ADVANCE was a 2 x 2 factorial study, in which patients were randomized to either intensive glucose control or standard glucose therapy, and fixed-dose combination of perindopril and indapamide, or placebo. After a 6-week run-in phase during which patients continued their usual glucose control, patients who tolerated and complied with the blood pressure regimen were randomized to either intensive glucose control, with an HbA1c of ≤6.5%, or a strategy of standard glucose control. A total of 11,140 patients were randomized, 5,571 to the intensive control arm, and 5,569 to the standard control arm. Baseline characteristics were fairly similar between the two groups. The baseline HbA1c was 7.5%; the mean duration of diabetes was about 8 years. About 32.2% of patients had a history of macrovascular disease, and about 10.4% of patients had a history of microvascular disease.
At the end of 5 years, the mean HbA1c was 6.5% in the intensive control arm versus 7.3% in the standard therapy arm (p
There was an excess risk of hospitalization from any cause in patients in the intensive control arm (HR 1.07, 95% CI 1.01-1.13, p = 0.03), and a higher incidence of severe hypoglycemia (HR 1.86, 95% CI 1.42-2.40, p
ADVANCE is the largest ever study on diabetes treatments, and demonstrates that gradually implemented intensive glucose control, with a goal to achieve an HbA1c of ≤6.5%, is associated with a significant reduction in some microvascular complications of diabetes, mainly diabetic nephropathy, but not macrovascular complications, at the end of 5 years of follow-up. Intensive glucose control is, however, associated with a higher incidence of hospitalizations and severe hypoglycemia. Patients in the intensive control arm also were followed up an average of 6 times a year versus 1.5 times in the standard control arm. In real-world practice, such intensive levels of follow-up are likely to be difficult to achieve, with a possible higher incidence of hypoglycemic events.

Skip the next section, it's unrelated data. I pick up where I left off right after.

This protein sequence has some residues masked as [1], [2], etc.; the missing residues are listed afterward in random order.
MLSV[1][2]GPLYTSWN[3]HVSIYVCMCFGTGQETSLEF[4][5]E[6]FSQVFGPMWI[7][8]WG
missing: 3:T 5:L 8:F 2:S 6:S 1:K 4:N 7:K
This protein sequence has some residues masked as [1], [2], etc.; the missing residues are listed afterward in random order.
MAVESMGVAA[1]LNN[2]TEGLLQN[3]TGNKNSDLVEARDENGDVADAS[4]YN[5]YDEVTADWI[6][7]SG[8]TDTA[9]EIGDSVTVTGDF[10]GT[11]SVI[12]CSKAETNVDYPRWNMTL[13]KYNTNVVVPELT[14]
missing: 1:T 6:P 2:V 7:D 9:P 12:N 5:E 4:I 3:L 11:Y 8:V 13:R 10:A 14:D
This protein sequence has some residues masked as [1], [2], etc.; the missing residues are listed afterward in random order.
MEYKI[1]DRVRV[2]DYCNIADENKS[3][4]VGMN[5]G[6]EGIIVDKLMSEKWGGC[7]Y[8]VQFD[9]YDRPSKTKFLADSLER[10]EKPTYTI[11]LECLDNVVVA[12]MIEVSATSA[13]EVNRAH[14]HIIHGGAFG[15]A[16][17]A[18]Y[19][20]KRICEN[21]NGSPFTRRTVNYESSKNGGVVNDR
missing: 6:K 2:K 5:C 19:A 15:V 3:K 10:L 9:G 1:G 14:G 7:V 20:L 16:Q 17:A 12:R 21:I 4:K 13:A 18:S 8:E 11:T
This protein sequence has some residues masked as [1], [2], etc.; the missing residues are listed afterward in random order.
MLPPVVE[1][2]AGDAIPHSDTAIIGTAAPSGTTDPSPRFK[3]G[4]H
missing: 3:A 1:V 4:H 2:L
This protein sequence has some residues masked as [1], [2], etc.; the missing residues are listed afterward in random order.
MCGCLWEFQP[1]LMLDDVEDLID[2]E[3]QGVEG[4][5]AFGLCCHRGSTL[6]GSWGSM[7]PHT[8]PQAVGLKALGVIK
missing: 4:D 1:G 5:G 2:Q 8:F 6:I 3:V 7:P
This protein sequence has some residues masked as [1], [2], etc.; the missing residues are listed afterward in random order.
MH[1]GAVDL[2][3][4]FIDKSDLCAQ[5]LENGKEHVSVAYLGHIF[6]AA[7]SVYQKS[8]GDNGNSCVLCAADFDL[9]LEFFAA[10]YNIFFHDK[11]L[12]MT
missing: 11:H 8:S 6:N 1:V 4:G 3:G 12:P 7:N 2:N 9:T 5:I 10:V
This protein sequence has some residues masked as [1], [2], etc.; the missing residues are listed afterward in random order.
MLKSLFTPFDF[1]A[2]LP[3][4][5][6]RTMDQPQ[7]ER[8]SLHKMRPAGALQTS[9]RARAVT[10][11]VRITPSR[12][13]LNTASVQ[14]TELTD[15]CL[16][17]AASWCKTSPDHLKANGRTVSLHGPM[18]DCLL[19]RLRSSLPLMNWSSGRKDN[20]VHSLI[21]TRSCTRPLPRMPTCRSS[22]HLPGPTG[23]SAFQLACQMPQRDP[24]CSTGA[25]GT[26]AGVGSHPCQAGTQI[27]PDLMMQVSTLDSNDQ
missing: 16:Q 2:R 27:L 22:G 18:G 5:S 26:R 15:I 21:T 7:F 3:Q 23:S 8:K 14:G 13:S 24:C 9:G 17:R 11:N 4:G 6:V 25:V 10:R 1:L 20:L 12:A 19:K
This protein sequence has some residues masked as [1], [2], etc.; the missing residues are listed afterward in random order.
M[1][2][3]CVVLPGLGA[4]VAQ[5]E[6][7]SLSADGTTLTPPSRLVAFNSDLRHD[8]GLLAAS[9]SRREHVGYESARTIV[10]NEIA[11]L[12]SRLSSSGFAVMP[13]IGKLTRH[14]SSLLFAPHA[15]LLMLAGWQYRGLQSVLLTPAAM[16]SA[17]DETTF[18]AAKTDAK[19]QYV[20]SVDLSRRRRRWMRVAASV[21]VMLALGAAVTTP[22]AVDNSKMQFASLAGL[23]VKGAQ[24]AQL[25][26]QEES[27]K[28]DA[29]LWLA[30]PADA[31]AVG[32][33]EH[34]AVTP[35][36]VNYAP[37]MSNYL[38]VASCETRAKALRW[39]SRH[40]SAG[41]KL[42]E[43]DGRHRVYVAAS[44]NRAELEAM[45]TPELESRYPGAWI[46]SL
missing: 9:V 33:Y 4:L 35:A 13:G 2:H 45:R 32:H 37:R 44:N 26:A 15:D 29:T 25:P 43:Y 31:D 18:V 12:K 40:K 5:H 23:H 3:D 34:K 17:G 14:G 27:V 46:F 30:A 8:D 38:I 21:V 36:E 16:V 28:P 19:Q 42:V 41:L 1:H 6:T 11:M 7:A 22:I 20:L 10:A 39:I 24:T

The recently presented ACCORD trial demonstrated a higher mortality in diabetic patients randomized to intensive glucose control, when the HbA1c goal was ≤6.0%. The contrasting results between ACCORD and ADVANCE suggest that the optimal HbA1c goal for diabetic patients may lie between 6.0% and 6.5%, especially with a view to reducing microvascular complications of diabetes, while minimizing the incidence of hypoglycemia.
There was also a difference between the two trials in terms of approaches to lowering HbA1c, as well as the pace and intensity of HbA1c lowering. The results of the recent PERISCOPE trial also suggest that the strategy to reduce HbA1c in diabetic patients may be as important as actual reductions in HbA1c. Further studies addressing these issues specifically are necessary.
The ADVANCE Collaborative Group. Intensive blood glucose control and vascular outcomes in patients with type 2 diabetes. N Engl J Med 2008;358:2560-72.
Clinical Topics: Statins
Keywords: Perindopril, Insulin, Follow-Up Studies, Diabetes Mellitus, Type 2, Vascular Diseases, Risk Factors, Blood Pressure, Diabetic Nephropathies, Hypoglycemia, Glucose, Hemoglobin A, Glycosylated, Sulfonylurea Compounds, Metformin, Gliclazide, Hypoglycemic Agents, Acarbose, Indapamide, Hospitalization, Thiazolidinediones